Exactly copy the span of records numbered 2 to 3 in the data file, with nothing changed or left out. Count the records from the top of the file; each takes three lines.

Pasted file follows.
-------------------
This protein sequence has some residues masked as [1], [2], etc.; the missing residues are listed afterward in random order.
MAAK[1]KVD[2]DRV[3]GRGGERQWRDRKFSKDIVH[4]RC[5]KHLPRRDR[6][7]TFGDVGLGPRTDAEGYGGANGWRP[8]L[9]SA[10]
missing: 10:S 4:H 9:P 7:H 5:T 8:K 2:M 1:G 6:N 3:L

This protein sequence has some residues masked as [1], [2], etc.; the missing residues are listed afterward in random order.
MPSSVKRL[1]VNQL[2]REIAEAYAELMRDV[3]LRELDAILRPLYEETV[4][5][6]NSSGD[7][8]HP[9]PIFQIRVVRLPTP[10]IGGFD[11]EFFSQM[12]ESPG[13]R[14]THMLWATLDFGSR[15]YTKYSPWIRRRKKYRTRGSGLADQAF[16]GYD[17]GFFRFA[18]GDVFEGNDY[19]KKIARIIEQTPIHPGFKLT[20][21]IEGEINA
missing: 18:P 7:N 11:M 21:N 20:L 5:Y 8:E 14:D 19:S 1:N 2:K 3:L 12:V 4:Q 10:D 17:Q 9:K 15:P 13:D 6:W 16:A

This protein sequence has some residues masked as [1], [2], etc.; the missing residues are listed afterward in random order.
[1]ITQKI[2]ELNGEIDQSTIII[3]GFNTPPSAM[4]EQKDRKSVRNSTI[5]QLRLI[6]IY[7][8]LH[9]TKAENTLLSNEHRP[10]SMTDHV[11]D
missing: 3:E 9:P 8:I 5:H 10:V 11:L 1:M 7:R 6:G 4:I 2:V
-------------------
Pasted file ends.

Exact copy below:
This protein sequence has some residues masked as [1], [2], etc.; the missing residues are listed afterward in random order.
MPSSVKRL[1]VNQL[2]REIAEAYAELMRDV[3]LRELDAILRPLYEETV[4][5][6]NSSGD[7][8]HP[9]PIFQIRVVRLPTP[10]IGGFD[11]EFFSQM[12]ESPG[13]R[14]THMLWATLDFGSR[15]YTKYSPWIRRRKKYRTRGSGLADQAF[16]GYD[17]GFFRFA[18]GDVFEGNDY[19]KKIARIIEQTPIHPGFKLT[20][21]IEGEINA
missing: 18:P 7:N 11:M 21:N 20:L 5:Y 8:E 14:D 19:S 1:N 2:K 3:L 12:V 4:Q 10:D 17:Q 9:K 15:P 13:D 6:W 16:A

This protein sequence has some residues masked as [1], [2], etc.; the missing residues are listed afterward in random order.
[1]ITQKI[2]ELNGEIDQSTIII[3]GFNTPPSAM[4]EQKDRKSVRNSTI[5]QLRLI[6]IY[7][8]LH[9]TKAENTLLSNEHRP[10]SMTDHV[11]D
missing: 3:E 9:P 8:I 5:H 10:V 11:L 1:M 7:R 6:G 4:I 2:V